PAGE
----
Joy Fielding

The Bad Daughter

Ballantine Books / 2018

What first appears to be a random home invasion reveals a family's dark secrets in this domestic ticking-clock suspense from the New York Times bestselling author of See Jane Run.

A hostile relationship with her sister and a complicated past with her father's second wife have kept Robin estranged from her family for many years. But when her father's new family is attacked in their house, with her father, his wife, and young daughter in critical condition in the hospital, she returns home to await their fate and hopefully mend fences. It looks like a random robbery gone awry, but as Robin spends more time with her family members, she learns they all had their secrets -- and one of those secrets may have put them all in horrible danger.

What Critics Say

“L.A. therapist Robin Davis had been happy to leave her dysfunctional family years earlier after her motherdied. Her father, millionaire developer Greg Davis, was a habitual philanderer who subsequently marriedRobin’s former best friend, Tara, who had been engaged to Robin’s younger brother, Alec. Then tragedystrikes: Greg, Tara, and Cassidy, Tara’s 12-year-old daughter, are badly wounded in what is assumed tohave been a house invasion. Tara dies, Greg remains unconscious after being shot in the head, andCassidy miraculously recovers and blames the attack on two (or maybe three) muscular men wearing skimasks. Robin leaves her practice and fiancé, lawyer Blake Upton, to join her older sister, Melanie, at theirfamily home to deal with the aftermath of the attack. Robin uses her training and shows backbone asanswers become clear. Fielding, a sure hand at psychological suspense, amps up tension nicely here as the narrative reaches a high-energy conclusion.”
Michele Leber, The Booklist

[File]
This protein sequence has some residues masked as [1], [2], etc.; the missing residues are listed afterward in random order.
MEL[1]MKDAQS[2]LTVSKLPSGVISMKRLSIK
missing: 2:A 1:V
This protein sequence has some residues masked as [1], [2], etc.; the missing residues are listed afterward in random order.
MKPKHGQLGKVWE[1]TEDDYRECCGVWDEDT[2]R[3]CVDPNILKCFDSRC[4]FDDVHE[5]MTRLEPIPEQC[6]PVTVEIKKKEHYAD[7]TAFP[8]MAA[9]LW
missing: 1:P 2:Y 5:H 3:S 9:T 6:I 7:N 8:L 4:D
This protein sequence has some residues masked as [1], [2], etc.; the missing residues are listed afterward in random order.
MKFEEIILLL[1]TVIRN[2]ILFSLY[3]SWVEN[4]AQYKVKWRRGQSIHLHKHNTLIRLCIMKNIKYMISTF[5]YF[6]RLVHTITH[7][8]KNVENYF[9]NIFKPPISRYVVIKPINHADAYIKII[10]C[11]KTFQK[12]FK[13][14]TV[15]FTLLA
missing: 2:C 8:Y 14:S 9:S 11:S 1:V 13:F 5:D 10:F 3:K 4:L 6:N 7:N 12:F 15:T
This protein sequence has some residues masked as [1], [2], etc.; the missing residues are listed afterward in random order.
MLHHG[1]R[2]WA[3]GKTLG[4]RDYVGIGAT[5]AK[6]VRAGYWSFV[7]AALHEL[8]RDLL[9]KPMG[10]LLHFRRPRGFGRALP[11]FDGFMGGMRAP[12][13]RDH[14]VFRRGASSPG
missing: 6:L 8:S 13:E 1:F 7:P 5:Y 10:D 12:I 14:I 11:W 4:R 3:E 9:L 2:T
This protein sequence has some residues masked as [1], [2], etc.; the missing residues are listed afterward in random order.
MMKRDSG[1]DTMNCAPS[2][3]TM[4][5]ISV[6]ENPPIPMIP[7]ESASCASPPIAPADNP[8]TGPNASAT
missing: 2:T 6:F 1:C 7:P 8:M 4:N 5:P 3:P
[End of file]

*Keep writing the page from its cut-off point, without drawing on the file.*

“In the aftermath of a horrific crime, an LA psychologist confronts her own family dysfunction. Robin, a newly minted therapist, suffers from panic attacks and a serious patient deficit. After a frantic call from her estranged sister, Melanie, informing her that their father's much younger second wife, Tara, has been shot and killed, Robin returns to her remote hometown, Red Bluff, California. Their father, Greg, a wealthy developer, and Tara's 12-year-old daughter, Cassidy, were also shot and are hospitalized. Greg's highly conditional love has scarred both Melanie and Robin, and his many affairs, they feel, hastened their mother's death. If that wasn't bad enough, Greg stole Tara, Robin's best friend, from his son Alec, to whom she was engaged, and showered on Cassidy the affection denied his daughters. Melanie still resents Robin because she got away, whereas Melanie was trapped in Red Bluff by her low paying job, lack of education, and, not least, her autistic son, Landon. The sisters are hounded by Sheriff Prescott, who's grasping for suspects. The only eyewitnesses are Greg, who is comatose and moribund, and Cassidy, who has been mute for several days. Suddenly, though, Cassidy talks, revealing that two muscular men wearing ski masks had entered Greg and Tara's newly completed mansion and attacked the family. Melanie's sardonic sniping and rueful quips (as entertaining to the reader as they are annoying to all around her) aren't helping, nor is Landon's slacker friend, Kenny, who keeps dropping by to inquire about Cassidy. Greg's condition poses another quandary: who will take custody of Cassidy? Robin's attorney boyfriend, Blake, arrives to allay Robin's suspicions about his infidelities and to lend his legal skills to the investigation, as Prescott targets Alec and even Landon as persons of interest. So expert is Fielding at seeding clues that readers will never see the final plot twist coming. The acutely portrayed family dynamics lend pathos and a certain schadenfreudian frisson to the proceedings. An author who knows her way around suburban angst.”